“We beseech him, Sire, that he may lead you always by his Spirit, increasing with your age, your greatness and power, giving you victory over all your enemies, and establishing, forever, in all equity and justice, the. throne of your Majesty: before whom, may it please him that we find grace, and some fruit of this our present supplication, so that having exchanged our pains and afflictions for some peace and liberty, we may also change our tears and lamentations into a perpetual thanksgiving to God, and to your Majesty for having done that which is most agreeable to him, most worthy of your goodness and mercy, and most necessary for the preservation of your most humble and obedient subjects and servants.” 

What a beautiful address! It surely speaks of humility. Indeed, the people of God are not a people who live in open and secret defiance of all order and authority. Notice that in this address we read that the Son of God has given the king of France power over the property, bodies, and even the souls of the people of God. Notice, too, that the people of God, in this address to their earthly king, declare that they are not rebels, do not live in rebellion against their monarch, and that anyone is always at liberty to visit their gatherings, so that all may know what goes on during these services. God’s people have nothing to hide. And the address concludes with a stirring appeal to the king to listen to the voice of the Son of God, should it not please him to listen to their voice. After all, the king, although having power over their property, bodies, and lives, is himself subject to the Son of God; and this Son of God has purchased them with His own blood. How fearful a thing it is, therefore, for the king of France to fail to heed the voice of the Son of God and to persecute them who have been purchased by His blood! He may well consider the fact that, in persecuting the people of God, he is busily engaged in persecuting the cause of the Son of God Who has placed him upon the throne of France. 

In this Gallican Confession Articles 36 and 37 speak of the sacrament of the Lord’s Supper. 

Art. 36. “We confess that the Lord’s Supper, which is the second sacrament, is a witness of the union which we have with Christ, inasmuch as he not only died and rose again for us once, but also feeds and nourishes us truly with his flesh and blood, so that we may be one in him, and that our life may be in common. Although he be in heaven until he come to judge all the earth, still we believe that by the secret and incomprehensible power of his Spirit he feeds and strengthens us with the substance of his body and of his blood. We hold that this is done spiritually, not because we put imagination and fancy in the place of fact and truth, but because the greatness of this mystery exceeds the measure of our senses and the laws of nature. In short, because it is heavenly, it can only be apprehended by faith.” 

Art. 37. “We believe, as has been said, that in the Lord’s Supper, as well as in baptism; God gives us really and in fact that which he there sets forth in us; and that consequently with these signs is given the true possession and enjoyment of that which they present to us. And thus all who bring a pure faith, like a vessel, to the sacred table of Christ, receive truly that of which it is a sign; for the body and the blood of Jesus Christ give food and drink to the soul, no less than bread and wine nourish the body.”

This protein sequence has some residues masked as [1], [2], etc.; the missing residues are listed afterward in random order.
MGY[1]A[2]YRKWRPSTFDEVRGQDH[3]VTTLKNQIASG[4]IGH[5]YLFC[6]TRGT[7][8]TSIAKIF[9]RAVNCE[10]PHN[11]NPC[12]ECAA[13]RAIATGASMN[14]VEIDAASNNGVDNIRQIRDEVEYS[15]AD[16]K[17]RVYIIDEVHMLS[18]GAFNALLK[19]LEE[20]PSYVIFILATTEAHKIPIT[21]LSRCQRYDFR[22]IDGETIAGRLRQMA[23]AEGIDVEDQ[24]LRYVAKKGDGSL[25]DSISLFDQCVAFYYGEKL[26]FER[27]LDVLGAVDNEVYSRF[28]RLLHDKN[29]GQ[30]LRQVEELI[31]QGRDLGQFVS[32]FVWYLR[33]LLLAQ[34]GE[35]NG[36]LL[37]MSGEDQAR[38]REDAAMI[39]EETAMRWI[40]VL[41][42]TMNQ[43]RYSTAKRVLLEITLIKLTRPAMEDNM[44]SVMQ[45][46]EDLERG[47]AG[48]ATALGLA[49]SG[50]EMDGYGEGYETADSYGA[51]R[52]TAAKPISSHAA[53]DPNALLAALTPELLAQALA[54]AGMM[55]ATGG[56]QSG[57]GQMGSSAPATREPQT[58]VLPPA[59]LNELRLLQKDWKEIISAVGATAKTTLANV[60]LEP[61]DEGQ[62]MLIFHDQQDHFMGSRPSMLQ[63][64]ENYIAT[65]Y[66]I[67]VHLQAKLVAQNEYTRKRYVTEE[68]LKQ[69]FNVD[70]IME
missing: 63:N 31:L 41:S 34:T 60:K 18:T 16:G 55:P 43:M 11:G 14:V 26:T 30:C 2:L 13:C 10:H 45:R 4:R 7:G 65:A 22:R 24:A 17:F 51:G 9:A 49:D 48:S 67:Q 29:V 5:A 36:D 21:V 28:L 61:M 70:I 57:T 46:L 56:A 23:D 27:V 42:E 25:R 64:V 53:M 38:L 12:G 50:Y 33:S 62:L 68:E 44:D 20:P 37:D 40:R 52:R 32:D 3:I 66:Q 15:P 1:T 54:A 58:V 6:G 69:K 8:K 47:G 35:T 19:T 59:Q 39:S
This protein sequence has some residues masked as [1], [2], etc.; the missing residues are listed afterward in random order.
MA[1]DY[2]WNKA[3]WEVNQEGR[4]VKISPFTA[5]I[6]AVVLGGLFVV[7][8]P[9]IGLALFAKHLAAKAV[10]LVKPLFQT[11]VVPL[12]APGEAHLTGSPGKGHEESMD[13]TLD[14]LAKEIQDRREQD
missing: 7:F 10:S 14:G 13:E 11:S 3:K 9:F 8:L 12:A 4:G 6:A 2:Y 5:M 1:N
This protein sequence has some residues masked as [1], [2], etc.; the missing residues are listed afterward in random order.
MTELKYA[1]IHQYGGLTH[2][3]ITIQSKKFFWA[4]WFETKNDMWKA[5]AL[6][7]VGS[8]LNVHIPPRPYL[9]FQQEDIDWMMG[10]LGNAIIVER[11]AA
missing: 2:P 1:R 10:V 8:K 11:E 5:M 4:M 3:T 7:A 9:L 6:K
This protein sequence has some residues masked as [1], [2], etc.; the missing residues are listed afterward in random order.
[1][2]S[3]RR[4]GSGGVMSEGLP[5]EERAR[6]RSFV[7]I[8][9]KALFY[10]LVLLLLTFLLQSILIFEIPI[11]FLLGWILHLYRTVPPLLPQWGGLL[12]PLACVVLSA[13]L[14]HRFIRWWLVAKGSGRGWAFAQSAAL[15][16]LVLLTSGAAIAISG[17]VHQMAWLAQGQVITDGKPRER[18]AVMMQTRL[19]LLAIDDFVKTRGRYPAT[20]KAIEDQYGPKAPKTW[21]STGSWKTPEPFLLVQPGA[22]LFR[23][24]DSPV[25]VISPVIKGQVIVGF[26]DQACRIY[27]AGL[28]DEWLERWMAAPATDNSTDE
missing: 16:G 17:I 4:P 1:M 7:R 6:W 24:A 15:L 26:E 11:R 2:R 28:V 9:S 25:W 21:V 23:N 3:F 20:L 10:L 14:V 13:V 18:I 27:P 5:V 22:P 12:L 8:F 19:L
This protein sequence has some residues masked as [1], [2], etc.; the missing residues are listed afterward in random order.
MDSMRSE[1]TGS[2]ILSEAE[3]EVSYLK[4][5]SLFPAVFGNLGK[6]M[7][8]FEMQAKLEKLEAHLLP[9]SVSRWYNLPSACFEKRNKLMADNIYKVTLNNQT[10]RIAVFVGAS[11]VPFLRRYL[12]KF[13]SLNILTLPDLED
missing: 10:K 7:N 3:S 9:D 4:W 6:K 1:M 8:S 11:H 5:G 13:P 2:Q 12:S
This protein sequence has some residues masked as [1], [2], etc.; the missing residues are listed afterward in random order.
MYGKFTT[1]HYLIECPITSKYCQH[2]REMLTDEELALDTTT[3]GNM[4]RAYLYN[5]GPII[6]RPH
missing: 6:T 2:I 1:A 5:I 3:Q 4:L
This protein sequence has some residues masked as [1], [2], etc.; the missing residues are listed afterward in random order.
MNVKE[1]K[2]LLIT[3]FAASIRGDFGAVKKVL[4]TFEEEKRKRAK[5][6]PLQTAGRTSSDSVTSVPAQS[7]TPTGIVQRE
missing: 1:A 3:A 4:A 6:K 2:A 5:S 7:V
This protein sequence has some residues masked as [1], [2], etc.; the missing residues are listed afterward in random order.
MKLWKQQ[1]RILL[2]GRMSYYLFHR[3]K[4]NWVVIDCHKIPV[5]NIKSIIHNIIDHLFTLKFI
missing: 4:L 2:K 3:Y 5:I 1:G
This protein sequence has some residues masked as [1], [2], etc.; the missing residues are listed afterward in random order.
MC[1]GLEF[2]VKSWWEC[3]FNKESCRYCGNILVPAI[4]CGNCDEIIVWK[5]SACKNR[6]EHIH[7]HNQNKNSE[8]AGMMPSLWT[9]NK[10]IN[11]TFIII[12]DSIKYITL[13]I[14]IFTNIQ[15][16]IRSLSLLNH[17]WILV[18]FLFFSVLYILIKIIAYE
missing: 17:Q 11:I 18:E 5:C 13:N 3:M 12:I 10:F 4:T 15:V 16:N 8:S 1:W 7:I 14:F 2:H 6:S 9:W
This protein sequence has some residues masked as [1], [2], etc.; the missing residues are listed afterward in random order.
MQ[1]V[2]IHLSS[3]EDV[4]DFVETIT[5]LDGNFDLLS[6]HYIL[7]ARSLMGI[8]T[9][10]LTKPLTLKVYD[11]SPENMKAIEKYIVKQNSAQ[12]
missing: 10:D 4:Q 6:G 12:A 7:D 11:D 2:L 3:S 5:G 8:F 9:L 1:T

From these articles it is evident that, in the sacrament of the Lord’s Supper, the Lord feeds and nourishes us with His flesh and blood, so that we may be one in Him, and that our life may be in common with Him. However, lest this be understood either in the Roman Catholic or Lutheran sense of the word, the articles hasten to add that Christ is in heaven until He come to judge all the earth, and that we are strengthened by the secret and incomprehensible power of His Spirit with the substance of His body and blood. This, we read, occurs spiritually. And when we read that the body and blood of Jesus Christ give food and drink to the soul, no less than bread and wine nourish the body, it clearly implies that a distinction must be made between this spiritual food and drink and the bread and wine which nourish the body, and that therefore the bread and wine remain bread and wine during the Supper of the Lord. 

Chapter 29 of the Westminster Confession of Faith, 1647, discussing the Lord’s Supper, has the following: 

“I. Our Lord Jesus, in the night wherein he was betrayed, instituted the sacrament of his body and blood, called the Lords Supper, to be observed in his Church, unto the end of the world; for the perpetual remembrance of the sacrifice of himself in his death, the sealing all benefits unto true believers; their spiritual nourishment and growth in him, their further engagement in, and to all duties which they owe unto him; and to be a bond and pledge of their communion with him, and with each other, as members of his mystical body. 

“II. In this sacrament Christ is not offered up to his Father, nor any real sacrifice made at all for remission of sins of the quick or dead, but only a commemoration of that one offering up of himself, by himself, upon the cross, once for all, and a spiritual oblation of all possible praise unto God for the same; so that the Popish sacrifice of the mass, as they call it, is most abominably injurious to Christ’s one only sacrifice, the alone propitiation for all the sins of the elect.” (In this paragraph the Confession clearly sets forth that the Lord’s Supper is only a commemoration of that one sacrifice of our Lord upon the cross, and that the Romish mass is most abominably injurious to the one and only sacrifice of our Lord Jesus Christ, the one and only propitiation for all the sins of the elect. There is therefore no other sacrifice besides the cross, as Roman Catholicism would have us believe in connection with their Popish mass.) 

—H.V.